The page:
Physics:Cell culturing in open microfluidics

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Open microfluidics can be employed in the multidimensional culturing of cell types for various applications including organ-on-a-chip studies, oxygen-driven reactions, neurodegeneration, cell migration, and other cellular pathways.[1][2]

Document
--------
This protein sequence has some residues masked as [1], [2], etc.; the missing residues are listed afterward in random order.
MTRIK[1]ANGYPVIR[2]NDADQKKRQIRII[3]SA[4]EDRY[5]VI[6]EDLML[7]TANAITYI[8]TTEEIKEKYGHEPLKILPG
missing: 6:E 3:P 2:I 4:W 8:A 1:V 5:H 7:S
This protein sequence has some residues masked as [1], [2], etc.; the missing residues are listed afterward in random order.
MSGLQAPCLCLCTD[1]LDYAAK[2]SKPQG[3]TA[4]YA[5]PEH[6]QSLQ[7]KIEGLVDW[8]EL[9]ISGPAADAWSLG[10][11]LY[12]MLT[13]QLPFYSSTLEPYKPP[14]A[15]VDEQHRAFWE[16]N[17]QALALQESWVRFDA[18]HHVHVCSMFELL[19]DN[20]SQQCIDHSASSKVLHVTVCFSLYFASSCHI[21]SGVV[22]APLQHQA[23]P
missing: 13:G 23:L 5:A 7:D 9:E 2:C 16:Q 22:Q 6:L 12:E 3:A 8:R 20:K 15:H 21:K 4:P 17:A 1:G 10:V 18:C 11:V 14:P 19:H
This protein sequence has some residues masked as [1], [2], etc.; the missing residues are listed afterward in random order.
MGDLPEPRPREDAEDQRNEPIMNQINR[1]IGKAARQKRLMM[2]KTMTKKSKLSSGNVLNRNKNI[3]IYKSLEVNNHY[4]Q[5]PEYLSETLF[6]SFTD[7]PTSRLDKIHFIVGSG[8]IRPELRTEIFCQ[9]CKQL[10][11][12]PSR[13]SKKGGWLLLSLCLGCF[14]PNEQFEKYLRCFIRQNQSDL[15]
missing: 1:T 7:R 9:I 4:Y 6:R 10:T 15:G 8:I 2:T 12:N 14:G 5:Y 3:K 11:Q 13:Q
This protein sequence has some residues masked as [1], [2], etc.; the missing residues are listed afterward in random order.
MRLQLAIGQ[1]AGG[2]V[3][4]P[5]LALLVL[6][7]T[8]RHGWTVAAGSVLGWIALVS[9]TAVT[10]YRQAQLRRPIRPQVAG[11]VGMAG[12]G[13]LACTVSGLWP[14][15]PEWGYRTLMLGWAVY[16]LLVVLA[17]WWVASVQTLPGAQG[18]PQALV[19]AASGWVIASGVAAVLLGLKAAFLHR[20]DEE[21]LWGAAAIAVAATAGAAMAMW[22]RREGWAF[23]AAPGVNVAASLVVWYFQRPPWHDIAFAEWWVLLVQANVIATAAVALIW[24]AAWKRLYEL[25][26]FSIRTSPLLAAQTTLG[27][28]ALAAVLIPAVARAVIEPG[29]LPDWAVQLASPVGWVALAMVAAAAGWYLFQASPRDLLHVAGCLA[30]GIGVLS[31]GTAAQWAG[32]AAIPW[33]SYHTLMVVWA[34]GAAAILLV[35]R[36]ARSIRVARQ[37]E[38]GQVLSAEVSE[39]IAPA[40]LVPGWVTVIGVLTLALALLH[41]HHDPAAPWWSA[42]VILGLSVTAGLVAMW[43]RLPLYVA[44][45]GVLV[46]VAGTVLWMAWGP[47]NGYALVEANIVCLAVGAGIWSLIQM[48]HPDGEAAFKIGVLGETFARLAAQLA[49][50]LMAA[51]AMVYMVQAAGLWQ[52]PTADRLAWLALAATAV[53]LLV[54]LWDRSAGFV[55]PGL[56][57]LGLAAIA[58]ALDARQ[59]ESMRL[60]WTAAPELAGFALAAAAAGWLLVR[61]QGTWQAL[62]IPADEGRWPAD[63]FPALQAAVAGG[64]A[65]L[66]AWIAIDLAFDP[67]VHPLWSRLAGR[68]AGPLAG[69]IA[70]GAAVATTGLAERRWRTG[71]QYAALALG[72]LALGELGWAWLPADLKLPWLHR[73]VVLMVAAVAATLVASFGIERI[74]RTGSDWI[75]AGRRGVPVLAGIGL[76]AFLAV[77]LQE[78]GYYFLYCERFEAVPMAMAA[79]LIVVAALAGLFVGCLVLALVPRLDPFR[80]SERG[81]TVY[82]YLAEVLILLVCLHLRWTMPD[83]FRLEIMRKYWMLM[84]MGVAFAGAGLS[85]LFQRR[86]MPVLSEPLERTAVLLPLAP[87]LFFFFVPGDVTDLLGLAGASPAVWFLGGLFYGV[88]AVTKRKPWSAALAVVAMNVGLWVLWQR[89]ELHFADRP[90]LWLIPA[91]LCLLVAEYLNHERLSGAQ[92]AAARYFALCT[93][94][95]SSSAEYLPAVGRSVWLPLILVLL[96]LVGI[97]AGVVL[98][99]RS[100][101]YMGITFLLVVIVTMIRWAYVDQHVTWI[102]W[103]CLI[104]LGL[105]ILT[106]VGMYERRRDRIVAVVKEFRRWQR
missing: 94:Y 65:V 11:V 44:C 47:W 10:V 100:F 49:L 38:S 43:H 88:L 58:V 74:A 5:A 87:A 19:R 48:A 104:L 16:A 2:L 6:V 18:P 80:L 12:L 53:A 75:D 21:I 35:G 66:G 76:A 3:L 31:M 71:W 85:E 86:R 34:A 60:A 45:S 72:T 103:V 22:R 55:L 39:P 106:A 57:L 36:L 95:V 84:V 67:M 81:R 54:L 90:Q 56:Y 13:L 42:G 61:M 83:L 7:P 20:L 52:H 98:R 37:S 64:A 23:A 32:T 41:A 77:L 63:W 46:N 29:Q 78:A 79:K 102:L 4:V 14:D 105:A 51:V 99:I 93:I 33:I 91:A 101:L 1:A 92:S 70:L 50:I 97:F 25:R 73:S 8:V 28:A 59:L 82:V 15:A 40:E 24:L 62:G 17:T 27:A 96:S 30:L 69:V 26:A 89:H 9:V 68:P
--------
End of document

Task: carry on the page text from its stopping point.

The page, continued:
The use of conventional microfluidic devices for cell studies has already improved upon the cost effectiveness and sample volume requirement, however using open microfluidic channels adds the benefit of removing syringe pumps to drive flow, now governed by surface tensions that drive spontaneous capillary flow (SCF), and exposes cells to the surrounding environment.[3][4][5] The miniaturization of this process allows for improved sensitivity, high throughput, and ease of manipulation and integration, as well as dimensions that can be more physiologically relevant.[4][5][6][7][1] The benefits of both open and closed microfluidic platforms have allowed the option for the combination of the two, where the device is open for the introduction and culturing of cells, and can be sealed prior to analysis.[3]